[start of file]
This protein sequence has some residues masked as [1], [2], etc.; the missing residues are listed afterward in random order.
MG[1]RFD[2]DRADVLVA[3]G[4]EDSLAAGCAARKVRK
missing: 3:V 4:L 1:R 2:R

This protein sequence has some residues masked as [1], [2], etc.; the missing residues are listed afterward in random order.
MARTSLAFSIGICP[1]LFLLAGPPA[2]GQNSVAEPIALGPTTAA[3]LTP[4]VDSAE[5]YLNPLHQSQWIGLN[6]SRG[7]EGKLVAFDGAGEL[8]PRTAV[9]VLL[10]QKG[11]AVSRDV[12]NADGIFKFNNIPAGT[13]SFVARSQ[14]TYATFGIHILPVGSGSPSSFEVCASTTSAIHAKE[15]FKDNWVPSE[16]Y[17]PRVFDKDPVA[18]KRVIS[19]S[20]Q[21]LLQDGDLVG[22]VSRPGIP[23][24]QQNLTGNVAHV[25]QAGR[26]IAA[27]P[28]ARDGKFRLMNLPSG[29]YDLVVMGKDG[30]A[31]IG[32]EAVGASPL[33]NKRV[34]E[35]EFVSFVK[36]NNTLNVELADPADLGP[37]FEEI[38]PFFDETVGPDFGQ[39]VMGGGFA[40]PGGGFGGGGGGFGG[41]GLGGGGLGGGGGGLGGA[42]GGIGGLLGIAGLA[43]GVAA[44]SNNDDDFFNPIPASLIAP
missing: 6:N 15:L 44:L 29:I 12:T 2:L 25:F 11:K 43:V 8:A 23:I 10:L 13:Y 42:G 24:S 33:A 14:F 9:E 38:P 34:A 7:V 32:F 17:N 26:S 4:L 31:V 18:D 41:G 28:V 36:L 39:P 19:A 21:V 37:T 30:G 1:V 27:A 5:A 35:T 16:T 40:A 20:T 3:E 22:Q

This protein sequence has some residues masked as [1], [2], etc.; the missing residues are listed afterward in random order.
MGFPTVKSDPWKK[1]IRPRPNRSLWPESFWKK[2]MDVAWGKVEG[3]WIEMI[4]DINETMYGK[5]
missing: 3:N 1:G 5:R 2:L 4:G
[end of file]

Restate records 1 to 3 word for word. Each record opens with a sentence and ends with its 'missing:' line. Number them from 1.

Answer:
This protein sequence has some residues masked as [1], [2], etc.; the missing residues are listed afterward in random order.
MG[1]RFD[2]DRADVLVA[3]G[4]EDSLAAGCAARKVRK
missing: 3:V 4:L 1:R 2:R

This protein sequence has some residues masked as [1], [2], etc.; the missing residues are listed afterward in random order.
MARTSLAFSIGICP[1]LFLLAGPPA[2]GQNSVAEPIALGPTTAA[3]LTP[4]VDSAE[5]YLNPLHQSQWIGLN[6]SRG[7]EGKLVAFDGAGEL[8]PRTAV[9]VLL[10]QKG[11]AVSRDV[12]NADGIFKFNNIPAGT[13]SFVARSQ[14]TYATFGIHILPVGSGSPSSFEVCASTTSAIHAKE[15]FKDNWVPSE[16]Y[17]PRVFDKDPVA[18]KRVIS[19]S[20]Q[21]LLQDGDLVG[22]VSRPGIP[23][24]QQNLTGNVAHV[25]QAGR[26]IAA[27]P[28]ARDGKFRLMNLPSG[29]YDLVVMGKDG[30]A[31]IG[32]EAVGASPL[33]NKRV[34]E[35]EFVSFVK[36]NNTLNVELADPADLGP[37]FEEI[38]PFFDETVGPDFGQ[39]VMGGGFA[40]PGGGFGGGGGGFGG[41]GLGGGGLGGGGGGLGGA[42]GGIGGLLGIAGLA[43]GVAA[44]SNNDDDFFNPIPASLIAP
missing: 6:N 15:L 44:L 29:I 12:T 2:L 25:F 11:K 43:V 8:A 23:I 10:L 13:Y 42:G 24:S 33:A 14:F 9:E 38:P 34:A 7:V 32:F 17:N 26:S 4:L 31:V 18:D 41:G 28:V 36:L 39:P 19:A 21:V 37:T 30:G 1:V 27:A 5:A 35:T 16:T 40:A 20:T 3:E 22:Q

This protein sequence has some residues masked as [1], [2], etc.; the missing residues are listed afterward in random order.
MGFPTVKSDPWKK[1]IRPRPNRSLWPESFWKK[2]MDVAWGKVEG[3]WIEMI[4]DINETMYGK[5]
missing: 3:N 1:G 5:R 2:L 4:G